If Cats spoke French, rallying cry would be ‘vive la difference’

·4 min read
Alex Slitz/aslitz@herald-leader.com

With illness and injuries mandating adjustments on the fly this season, Kentucky players sounded prepared Friday to deal with a fluctuating rotation.

After Kentucky beat Central Michigan on Monday, John Calipari spoke of a “game-by-game” player rotation. Yet on other occasions this year, the UK coach has said he takes comfort in the predictability he can expect from players.

With the UK team situation seemingly in flux, the players all but said vive la difference.

“You can’t think about that,” Keion Brooks said of a rotation that varies. “Every game is different. Every game is going to require you to be doing something a little bit different. Even though you have a generalized role, you can’t expect that you’re going to come in at this time, go out at this time (and) play this many minutes.

“If you do that, you’re going to be messed up. You’ve got to take it game by game, and just be ready to do whatever the game asks of you that day.”

Jacob Toppin suggested that it was unrealistic to equate basketball — which is called a game of runs — with unchanging sameness.

“It comes with this lifestyle in basketball,” Toppin said of any needed adjustments Kentucky must make. “You’ve just got to be ready for your moment. Some games somebody’s going to go off, so that means somebody else is going to play less minutes. And it can be vice versa. So, we just have to be ready for any opportunity we get. If you want to stay in the game, then you’ve got to produce.

“And that’s what everybody’s standing on. And I feel that’s why we’re going to be such a good team because no one is taking it personally.”

Lance Ware is one of several UK players who’ve been adjusting. An ankle injury sidelined him for three games.

“That happened before the season started,” he said. “I was just running in practice, and I rolled my ankle.”

When asked about sitting and watching, Ware said, “I’m just on the bench happy. I see teammates being successful. I’m always there for them.”

Ware, who played seconds shy of seven minutes in each of Kentucky’s last two games, said he was feeling better going forward.

This week, Calipari said that only seven players might be available for Thursday’s practice. Maybe managers would need to practice to mimic five-on-five situations.

“It’s been disruptive . . . ,” Toppin said of less than a full team in practices. “We just took the time to better condition ourselves and just (work on) that individual skill development.

“I don’t think it’s a problem. It’s a chance for everybody else who’s not sick to get better, and we’ll work from there.”

After his defense against Duke’s star freshman, Paolo Banchero, was cited as a highlight in Kentucky’s opening-game loss, Toppin missed the next four games because of a shoulder injury. He returned in UK’s last two games and played 10 and 14-plus minutes, respectively.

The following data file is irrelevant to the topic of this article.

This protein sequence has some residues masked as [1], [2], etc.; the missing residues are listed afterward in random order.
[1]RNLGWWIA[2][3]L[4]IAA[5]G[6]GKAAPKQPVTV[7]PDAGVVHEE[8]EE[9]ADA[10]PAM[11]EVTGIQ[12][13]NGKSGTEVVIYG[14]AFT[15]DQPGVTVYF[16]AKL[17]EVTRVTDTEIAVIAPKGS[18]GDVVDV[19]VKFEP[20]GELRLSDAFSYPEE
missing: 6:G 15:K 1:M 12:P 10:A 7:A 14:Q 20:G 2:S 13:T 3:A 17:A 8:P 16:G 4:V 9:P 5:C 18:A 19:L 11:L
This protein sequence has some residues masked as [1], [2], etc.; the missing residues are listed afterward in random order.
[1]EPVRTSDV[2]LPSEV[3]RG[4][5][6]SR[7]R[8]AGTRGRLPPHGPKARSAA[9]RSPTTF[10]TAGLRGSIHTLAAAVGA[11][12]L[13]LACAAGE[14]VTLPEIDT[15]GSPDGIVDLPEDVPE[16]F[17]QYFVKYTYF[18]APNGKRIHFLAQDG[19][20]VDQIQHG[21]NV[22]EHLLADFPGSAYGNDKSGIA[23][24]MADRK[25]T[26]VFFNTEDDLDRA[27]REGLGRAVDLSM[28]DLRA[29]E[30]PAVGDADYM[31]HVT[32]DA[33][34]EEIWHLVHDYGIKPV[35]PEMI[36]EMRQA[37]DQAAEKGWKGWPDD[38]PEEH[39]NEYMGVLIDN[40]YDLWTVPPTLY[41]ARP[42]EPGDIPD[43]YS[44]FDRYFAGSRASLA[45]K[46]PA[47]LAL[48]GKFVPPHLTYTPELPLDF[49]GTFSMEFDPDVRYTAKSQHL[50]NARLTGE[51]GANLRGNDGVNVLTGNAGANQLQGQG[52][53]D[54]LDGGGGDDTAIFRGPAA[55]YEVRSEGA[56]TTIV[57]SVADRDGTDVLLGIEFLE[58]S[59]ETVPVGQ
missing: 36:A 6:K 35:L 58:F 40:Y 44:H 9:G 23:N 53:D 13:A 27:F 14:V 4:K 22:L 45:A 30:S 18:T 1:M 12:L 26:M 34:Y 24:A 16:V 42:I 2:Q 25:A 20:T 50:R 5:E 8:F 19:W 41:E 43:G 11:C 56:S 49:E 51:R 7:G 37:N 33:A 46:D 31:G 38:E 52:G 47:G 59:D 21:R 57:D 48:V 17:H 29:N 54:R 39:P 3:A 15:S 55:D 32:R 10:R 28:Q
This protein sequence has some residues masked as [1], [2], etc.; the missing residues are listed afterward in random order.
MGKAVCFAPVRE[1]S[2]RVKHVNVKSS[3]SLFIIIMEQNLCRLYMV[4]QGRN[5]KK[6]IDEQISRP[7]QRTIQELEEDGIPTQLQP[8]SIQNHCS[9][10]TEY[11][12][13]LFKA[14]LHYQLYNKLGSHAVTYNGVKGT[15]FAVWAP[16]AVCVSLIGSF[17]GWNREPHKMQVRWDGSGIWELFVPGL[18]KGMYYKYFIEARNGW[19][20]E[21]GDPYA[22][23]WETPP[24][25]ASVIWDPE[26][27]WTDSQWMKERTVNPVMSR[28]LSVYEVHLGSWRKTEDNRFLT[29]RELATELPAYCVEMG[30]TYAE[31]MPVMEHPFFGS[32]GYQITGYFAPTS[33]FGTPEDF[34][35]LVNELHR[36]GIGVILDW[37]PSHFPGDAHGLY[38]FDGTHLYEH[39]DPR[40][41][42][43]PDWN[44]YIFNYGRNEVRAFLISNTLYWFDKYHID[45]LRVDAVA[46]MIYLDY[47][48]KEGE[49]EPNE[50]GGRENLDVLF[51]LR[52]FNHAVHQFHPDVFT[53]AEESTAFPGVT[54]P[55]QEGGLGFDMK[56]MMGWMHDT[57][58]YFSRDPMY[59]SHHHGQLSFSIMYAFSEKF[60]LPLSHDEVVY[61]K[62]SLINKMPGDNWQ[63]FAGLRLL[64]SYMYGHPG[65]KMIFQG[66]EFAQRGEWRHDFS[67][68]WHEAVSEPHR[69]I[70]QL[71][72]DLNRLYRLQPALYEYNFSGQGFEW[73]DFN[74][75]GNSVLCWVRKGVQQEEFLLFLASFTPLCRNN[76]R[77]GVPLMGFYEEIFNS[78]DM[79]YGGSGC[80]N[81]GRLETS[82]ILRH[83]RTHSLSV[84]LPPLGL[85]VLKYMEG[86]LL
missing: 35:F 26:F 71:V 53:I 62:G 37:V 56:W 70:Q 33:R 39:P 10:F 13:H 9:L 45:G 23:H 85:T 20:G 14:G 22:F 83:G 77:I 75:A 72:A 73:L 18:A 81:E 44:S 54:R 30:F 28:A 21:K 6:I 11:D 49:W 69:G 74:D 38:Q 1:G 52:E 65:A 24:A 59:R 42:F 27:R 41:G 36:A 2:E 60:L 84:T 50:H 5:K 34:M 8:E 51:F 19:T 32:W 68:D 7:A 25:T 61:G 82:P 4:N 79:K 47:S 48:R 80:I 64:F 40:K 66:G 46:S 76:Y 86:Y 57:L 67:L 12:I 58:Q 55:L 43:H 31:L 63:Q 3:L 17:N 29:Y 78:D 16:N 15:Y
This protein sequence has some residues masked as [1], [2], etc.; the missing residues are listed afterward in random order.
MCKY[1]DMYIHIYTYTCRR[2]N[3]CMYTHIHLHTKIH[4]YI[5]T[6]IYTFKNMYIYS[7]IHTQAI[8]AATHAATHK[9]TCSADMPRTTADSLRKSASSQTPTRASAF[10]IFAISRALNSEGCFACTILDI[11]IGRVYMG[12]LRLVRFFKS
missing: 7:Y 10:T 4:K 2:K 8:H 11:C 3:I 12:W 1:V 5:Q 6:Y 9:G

“Now, I’m focused on keeping my shoulder strong, and being able to stay in the game and stay more consistent,” Toppin said. “Patience has definitely been a big thing for me.”

An undisclosed illness sidelined Brooks for the North Florida game.

“I’ve been getting some good ‘meds’ in me,” he said, “so I feel a lot better. . . .

“I’ve still got some stuff I want to improve on. But I feel like I’m making strides in the right direction.”

Brooks said he aspires to the opposite of uneven performance.

“I feel like personally I’ve been doing a pretty good job of trying to be consistent every single night,” he said. “Especially with me being older. That’s what these guys need from me.”

‘My heritage’

Players said they looked forward to Sunday, when the Kentucky and Southern teams will visit the National Underground Railroad Freedom Center in Cincinnati. The Freedom Center, which opened in 2004, commemorates thousands of slaves who sought freedom by crossing the Ohio River. The center also hopes to help ease modern-day struggles, a spokesman said.

When asked about Sunday’s tour of the Freedom Center, Brooks said, “That’s amazing, especially for me being a Black male. That’s my heritage. That’s where you trace it back. That’s where my people come from.”

Brooks said that it will be his first visit to the Freedom Center.

“It’s something I take pride in,” he said of Sunday’s tour. “I can’t wait to go down there and see what it’s like.”

Toppin also said he looked forward to the trip. “Just to expand my knowledge of the topic (and) of history,” he said.

Of the underground railroad helping slaves become free, Toppin said, “That’s how life was. And I’m glad it’s not like that, now.

“But it’s time to move forward. I feel like we’re taking big steps (and) leaps forward in history in the future.”

Next game

Southern at No. 9 Kentucky

When: 7 p.m. Tuesday

TV: SEC Network

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